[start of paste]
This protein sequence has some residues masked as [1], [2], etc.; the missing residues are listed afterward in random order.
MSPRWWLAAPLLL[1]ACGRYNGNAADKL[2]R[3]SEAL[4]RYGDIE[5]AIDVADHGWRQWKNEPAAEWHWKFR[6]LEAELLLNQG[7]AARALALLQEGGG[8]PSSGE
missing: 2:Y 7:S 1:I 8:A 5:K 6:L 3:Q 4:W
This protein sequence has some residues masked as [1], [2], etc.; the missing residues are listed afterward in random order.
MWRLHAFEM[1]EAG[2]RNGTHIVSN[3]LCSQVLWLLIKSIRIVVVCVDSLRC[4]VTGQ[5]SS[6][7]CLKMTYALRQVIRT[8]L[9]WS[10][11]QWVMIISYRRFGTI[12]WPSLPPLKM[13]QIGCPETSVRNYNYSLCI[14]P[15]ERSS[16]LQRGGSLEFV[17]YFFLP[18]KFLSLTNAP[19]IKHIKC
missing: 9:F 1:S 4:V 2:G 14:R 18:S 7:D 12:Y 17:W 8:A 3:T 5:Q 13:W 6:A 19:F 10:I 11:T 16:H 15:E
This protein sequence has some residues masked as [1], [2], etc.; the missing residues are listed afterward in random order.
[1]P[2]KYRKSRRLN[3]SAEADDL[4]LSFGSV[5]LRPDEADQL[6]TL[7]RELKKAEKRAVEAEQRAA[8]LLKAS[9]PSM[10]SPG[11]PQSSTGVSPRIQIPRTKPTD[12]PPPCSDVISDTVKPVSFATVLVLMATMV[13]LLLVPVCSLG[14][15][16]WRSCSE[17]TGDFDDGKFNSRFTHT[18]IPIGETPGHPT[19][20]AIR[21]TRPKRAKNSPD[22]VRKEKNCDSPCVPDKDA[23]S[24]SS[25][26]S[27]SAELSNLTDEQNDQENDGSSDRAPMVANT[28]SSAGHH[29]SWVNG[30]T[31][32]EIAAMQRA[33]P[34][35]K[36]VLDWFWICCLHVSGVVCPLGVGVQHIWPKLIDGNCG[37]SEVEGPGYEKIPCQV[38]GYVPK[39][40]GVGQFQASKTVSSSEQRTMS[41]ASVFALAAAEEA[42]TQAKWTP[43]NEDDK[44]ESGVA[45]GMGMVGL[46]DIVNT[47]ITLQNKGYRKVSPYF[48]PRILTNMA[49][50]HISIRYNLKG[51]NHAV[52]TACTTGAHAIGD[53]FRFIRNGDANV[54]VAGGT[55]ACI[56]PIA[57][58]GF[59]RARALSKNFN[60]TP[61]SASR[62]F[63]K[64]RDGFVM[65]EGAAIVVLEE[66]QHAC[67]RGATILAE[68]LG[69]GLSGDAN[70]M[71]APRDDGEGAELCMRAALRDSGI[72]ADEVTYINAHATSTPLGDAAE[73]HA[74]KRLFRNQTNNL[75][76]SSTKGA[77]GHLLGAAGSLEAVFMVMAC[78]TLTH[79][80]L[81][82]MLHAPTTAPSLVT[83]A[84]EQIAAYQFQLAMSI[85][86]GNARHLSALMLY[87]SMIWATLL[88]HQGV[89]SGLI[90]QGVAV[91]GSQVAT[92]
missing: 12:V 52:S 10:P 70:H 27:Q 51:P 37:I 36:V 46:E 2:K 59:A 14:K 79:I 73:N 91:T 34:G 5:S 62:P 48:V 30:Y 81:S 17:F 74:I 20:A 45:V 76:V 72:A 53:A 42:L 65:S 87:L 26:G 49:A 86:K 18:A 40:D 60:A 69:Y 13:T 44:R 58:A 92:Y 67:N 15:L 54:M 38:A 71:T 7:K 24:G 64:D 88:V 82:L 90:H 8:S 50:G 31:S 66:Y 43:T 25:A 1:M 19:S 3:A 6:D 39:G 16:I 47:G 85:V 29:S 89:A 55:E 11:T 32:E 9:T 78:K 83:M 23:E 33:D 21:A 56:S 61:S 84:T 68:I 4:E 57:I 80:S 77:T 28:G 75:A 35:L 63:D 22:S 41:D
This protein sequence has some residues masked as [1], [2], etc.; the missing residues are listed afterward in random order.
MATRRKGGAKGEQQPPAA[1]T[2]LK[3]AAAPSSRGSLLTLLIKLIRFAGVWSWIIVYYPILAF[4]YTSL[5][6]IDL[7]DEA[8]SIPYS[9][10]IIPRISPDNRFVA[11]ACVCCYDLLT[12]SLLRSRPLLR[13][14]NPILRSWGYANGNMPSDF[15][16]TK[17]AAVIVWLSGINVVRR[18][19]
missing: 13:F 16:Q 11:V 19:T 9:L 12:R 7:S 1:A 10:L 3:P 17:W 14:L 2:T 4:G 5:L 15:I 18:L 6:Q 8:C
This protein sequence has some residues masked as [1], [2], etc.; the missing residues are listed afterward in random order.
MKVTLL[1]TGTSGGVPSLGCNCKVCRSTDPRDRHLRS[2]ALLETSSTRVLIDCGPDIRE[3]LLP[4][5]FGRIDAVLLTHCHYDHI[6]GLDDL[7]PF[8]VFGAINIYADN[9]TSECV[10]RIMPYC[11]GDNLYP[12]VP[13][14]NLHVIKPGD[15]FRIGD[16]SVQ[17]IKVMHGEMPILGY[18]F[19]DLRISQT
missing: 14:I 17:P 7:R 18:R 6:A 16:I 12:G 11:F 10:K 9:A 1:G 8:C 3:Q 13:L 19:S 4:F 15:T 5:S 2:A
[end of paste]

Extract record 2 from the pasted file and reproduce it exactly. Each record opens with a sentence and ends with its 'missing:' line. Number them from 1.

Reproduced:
This protein sequence has some residues masked as [1], [2], etc.; the missing residues are listed afterward in random order.
MWRLHAFEM[1]EAG[2]RNGTHIVSN[3]LCSQVLWLLIKSIRIVVVCVDSLRC[4]VTGQ[5]SS[6][7]CLKMTYALRQVIRT[8]L[9]WS[10][11]QWVMIISYRRFGTI[12]WPSLPPLKM[13]QIGCPETSVRNYNYSLCI[14]P[15]ERSS[16]LQRGGSLEFV[17]YFFLP[18]KFLSLTNAP[19]IKHIKC
missing: 9:F 1:S 4:V 2:G 14:R 18:S 7:D 12:Y 17:W 8:A 3:T 5:Q 13:W 6:A 19:F 10:I 11:T 16:H 15:E